It is a fairly generic mix of articles, gathered through twitter, the blogs I follow and suggestions from the Scoop.it curation tool, that catch my attention as interesting to me and possibly other people.
You can use the filter option just above this introduction to search for a particular topic within the numerous articles collated here.
David Cameron is planning to revive the controversial “snoopers’ charter” through a wide-ranging review of the laws allowing public bodies to access private communications, which he announced today alongside emergency surveillance legislation.
Welsh Local Government Association leaders said local services could be decimated by 'English-style cuts' warned by Minister Lesley Griffiths (Warning of mass public service closures across #Wales as councils face 4.5% cut to budgets next year
In the past, cities like New York and Tokyo have tried different strategies to cope with expansion. The problem is that 21st century London doesn't really have a plan at allLast year, the entire population of Carlisle moved to London.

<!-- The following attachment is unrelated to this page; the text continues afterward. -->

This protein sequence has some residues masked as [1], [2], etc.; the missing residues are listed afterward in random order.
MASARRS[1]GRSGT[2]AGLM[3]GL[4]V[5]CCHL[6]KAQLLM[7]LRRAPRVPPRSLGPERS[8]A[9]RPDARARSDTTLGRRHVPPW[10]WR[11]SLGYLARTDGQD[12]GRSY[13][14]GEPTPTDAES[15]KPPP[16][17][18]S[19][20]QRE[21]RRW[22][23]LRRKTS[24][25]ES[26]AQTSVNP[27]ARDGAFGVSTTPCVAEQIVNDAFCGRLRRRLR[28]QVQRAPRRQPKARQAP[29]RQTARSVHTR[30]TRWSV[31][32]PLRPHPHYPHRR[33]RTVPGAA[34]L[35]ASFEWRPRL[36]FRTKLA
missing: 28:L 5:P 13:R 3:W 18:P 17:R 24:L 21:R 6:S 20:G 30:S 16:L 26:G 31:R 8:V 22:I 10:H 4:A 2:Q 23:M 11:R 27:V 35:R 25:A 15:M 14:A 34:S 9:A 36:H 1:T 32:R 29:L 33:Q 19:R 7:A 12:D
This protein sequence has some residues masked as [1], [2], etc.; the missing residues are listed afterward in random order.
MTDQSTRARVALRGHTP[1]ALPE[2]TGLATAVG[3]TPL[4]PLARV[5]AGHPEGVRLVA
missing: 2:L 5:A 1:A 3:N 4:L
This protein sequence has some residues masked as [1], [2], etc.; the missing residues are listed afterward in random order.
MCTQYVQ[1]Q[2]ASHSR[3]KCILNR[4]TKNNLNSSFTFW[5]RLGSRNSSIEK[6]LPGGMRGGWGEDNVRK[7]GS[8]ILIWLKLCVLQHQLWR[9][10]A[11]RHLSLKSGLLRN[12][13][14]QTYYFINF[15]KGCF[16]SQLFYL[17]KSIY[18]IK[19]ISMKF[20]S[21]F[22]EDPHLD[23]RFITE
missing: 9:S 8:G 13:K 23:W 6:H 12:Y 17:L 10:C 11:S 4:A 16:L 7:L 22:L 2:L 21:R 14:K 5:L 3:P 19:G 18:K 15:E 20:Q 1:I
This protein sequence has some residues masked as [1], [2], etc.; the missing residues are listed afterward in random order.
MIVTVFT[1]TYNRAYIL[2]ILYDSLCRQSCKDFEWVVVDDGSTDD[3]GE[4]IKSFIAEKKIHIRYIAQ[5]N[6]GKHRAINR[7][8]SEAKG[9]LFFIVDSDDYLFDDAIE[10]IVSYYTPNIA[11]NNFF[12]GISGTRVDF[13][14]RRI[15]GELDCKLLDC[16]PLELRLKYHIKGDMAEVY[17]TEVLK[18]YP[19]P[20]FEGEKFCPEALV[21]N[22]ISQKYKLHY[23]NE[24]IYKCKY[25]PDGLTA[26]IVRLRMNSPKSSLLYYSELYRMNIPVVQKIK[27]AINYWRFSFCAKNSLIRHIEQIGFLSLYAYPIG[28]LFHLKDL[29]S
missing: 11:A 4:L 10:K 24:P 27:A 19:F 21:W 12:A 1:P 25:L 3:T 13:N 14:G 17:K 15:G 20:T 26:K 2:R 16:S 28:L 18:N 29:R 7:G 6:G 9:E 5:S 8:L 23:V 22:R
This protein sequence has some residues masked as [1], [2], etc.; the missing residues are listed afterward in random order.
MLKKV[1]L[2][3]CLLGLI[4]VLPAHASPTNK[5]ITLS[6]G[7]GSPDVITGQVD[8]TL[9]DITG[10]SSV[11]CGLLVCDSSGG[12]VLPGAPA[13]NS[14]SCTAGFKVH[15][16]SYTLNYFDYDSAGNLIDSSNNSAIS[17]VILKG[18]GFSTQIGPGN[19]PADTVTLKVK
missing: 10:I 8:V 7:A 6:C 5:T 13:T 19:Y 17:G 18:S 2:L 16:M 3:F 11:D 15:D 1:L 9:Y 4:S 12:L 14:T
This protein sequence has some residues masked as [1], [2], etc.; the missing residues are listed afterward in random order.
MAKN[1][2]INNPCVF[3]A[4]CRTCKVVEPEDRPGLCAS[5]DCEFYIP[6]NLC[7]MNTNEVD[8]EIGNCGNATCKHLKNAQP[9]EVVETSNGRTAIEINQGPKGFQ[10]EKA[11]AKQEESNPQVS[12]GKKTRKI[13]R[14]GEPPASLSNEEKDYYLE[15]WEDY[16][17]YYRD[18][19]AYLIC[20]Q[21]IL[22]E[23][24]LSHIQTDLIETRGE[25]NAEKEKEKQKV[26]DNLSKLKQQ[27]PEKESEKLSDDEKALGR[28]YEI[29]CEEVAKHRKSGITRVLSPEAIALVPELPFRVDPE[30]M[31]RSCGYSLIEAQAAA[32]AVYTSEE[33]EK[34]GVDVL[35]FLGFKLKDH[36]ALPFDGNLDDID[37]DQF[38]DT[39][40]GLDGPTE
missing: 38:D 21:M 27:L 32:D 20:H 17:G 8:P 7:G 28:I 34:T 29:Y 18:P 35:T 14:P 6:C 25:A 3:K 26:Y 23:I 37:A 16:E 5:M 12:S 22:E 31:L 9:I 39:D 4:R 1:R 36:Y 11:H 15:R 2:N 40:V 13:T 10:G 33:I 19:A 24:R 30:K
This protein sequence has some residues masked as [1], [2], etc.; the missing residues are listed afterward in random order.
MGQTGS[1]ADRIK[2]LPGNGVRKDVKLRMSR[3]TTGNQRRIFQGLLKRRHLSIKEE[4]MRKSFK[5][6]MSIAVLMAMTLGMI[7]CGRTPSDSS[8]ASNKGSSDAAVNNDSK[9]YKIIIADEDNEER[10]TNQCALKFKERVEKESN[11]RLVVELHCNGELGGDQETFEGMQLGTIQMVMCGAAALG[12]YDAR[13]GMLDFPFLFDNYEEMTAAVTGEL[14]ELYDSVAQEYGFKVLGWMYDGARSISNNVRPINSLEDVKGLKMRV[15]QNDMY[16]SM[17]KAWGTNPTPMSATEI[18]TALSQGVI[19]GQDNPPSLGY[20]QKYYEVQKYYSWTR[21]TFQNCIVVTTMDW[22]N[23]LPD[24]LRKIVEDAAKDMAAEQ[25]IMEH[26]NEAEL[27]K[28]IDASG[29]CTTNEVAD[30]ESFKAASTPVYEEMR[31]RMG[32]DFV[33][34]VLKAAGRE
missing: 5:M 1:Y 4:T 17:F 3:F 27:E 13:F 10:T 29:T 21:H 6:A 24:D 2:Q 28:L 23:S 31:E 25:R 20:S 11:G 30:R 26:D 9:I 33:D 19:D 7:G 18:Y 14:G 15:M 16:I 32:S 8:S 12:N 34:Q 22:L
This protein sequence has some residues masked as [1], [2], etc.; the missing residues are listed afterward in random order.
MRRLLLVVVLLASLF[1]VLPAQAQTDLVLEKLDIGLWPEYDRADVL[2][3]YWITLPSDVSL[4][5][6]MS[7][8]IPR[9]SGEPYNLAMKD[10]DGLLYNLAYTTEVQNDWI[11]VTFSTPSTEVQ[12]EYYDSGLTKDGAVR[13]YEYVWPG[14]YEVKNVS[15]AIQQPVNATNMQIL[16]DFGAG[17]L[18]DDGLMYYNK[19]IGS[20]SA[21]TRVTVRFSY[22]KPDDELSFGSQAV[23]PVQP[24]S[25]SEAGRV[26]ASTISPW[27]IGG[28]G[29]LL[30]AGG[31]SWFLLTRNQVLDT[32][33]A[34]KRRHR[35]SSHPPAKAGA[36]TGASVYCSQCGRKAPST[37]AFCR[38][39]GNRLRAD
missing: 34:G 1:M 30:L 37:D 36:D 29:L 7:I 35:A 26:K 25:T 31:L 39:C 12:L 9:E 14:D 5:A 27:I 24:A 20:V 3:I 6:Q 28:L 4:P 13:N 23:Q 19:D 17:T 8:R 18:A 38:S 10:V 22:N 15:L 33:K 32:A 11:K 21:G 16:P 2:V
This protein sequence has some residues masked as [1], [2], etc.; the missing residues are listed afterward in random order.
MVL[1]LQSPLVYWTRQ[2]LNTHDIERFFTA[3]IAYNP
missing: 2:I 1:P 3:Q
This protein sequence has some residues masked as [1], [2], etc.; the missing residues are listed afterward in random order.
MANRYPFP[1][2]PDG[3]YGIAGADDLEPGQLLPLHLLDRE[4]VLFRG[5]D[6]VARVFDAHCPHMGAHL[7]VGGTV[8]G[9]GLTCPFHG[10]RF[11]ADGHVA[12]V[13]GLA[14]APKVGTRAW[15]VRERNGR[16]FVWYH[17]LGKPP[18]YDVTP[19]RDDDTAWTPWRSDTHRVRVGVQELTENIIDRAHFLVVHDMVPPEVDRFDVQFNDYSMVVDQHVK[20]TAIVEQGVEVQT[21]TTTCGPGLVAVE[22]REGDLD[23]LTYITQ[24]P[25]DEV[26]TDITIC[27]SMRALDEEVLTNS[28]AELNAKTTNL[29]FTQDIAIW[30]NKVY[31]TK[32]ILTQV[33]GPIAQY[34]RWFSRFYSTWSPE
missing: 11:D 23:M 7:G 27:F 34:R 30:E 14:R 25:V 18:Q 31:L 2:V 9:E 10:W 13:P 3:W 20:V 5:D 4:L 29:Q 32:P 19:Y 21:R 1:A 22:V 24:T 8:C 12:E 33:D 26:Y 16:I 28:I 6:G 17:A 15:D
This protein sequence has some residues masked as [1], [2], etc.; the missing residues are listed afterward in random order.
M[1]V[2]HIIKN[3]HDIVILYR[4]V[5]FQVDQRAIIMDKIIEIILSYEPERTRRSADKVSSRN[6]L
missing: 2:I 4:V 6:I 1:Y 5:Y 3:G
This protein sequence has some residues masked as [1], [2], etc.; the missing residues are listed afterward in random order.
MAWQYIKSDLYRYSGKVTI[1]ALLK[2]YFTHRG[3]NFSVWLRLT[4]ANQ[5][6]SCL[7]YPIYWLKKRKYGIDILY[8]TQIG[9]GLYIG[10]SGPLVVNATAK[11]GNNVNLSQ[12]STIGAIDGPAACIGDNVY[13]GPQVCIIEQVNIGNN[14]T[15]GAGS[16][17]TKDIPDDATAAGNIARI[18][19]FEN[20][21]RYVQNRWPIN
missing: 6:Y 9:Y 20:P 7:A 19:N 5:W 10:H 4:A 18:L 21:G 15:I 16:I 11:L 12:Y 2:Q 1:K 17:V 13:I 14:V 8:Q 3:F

I hadn’t realized when I was growing up in Gary, Indiana, an industrial town on the southern shore of Lake Michigan plagued by discrimination, poverty and bouts of high unemployment, that I was living in the golden era of capitalism. It was a company town, named after the chairman of the board of U.S. Steel. It had the world’s largest integrated steel mill and a progressive school system designed to turn Gary into a melting pot fed by migrants from all over Europe. But by the time I was born in 1943, cracks in the pot were already appearing. To break strikes—to ensure that workers did not fully share in the productivity gains being driven by modern technology—the big steel companies brought African-American workers up from the South who lived in impoverished, separate neighborhoods.
The Church of England has announced its opposition to HS2 - saying the high speed rail line will desecrate graves and shatter peace (Church of England to pray that HS2 will be halted | via @Telegraph http://t.co/ZW2qLchhmW)...
The UK economy is growing strongly – far more strongly, I am pleased to admit, than I expected. Is all well, then? No. The economy is unbalanced and growth prospects are poor. The UK must not mistake a recovery for a triumph.
The necessity may be starker, but the UK's need to extricate itself from centralised control has long been apparentThe appointment of Jean-Claude Juncker as president of the European commission confirms what most UK Eurosceptics have long thought:...